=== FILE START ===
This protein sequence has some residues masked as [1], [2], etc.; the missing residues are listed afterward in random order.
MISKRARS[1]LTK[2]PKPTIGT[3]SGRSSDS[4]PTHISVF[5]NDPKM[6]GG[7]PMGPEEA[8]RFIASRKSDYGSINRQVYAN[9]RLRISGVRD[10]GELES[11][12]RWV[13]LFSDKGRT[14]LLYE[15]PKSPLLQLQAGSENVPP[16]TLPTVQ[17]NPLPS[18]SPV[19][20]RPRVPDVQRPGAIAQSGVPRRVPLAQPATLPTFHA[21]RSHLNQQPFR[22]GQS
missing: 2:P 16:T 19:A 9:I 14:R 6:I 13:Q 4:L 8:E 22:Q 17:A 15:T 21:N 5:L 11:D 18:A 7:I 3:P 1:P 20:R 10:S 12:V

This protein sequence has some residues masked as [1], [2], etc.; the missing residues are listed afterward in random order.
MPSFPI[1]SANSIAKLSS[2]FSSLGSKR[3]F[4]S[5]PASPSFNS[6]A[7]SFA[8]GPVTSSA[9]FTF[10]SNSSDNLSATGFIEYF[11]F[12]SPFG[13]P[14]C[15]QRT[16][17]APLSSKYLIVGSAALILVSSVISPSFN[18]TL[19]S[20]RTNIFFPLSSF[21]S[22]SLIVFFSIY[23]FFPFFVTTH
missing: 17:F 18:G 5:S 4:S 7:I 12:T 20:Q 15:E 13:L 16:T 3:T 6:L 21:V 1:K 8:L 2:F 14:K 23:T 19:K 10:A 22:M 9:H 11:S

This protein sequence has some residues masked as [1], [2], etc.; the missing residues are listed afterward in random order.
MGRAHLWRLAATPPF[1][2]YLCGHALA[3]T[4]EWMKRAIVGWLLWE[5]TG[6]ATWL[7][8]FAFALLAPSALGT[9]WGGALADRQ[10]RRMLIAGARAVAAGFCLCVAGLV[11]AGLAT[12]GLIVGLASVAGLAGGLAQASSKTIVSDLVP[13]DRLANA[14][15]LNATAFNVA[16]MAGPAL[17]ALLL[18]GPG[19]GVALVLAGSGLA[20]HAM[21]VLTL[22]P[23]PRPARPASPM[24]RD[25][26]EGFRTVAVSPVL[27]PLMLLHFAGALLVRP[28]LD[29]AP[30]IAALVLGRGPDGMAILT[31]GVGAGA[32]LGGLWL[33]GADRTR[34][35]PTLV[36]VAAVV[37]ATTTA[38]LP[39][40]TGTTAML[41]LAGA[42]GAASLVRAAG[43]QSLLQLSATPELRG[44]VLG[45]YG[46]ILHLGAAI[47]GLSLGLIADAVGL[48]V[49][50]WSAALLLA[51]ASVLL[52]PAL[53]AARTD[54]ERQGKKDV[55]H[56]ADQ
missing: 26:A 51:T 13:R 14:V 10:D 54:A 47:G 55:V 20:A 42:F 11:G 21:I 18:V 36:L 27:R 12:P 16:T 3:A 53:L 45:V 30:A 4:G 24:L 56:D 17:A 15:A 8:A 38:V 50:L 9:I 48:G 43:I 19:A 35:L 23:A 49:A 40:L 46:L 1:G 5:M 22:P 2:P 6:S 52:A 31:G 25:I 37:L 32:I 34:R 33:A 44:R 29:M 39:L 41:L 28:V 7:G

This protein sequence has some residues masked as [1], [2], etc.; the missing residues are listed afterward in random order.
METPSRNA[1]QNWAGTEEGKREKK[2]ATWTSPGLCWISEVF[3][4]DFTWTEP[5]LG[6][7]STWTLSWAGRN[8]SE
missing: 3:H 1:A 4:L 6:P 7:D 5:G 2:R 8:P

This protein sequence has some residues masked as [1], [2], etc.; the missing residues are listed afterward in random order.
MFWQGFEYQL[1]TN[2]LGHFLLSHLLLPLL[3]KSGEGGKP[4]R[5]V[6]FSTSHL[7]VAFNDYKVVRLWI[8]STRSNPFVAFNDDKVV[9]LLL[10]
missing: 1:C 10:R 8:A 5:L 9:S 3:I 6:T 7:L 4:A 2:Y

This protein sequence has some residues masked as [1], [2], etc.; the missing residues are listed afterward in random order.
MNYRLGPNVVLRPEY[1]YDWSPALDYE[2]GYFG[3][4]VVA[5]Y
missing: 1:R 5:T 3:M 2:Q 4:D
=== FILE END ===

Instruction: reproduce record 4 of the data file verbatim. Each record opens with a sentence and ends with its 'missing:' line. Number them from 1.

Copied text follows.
This protein sequence has some residues masked as [1], [2], etc.; the missing residues are listed afterward in random order.
METPSRNA[1]QNWAGTEEGKREKK[2]ATWTSPGLCWISEVF[3][4]DFTWTEP[5]LG[6][7]STWTLSWAGRN[8]SE
missing: 3:H 1:A 4:L 6:P 7:D 5:G 2:R 8:P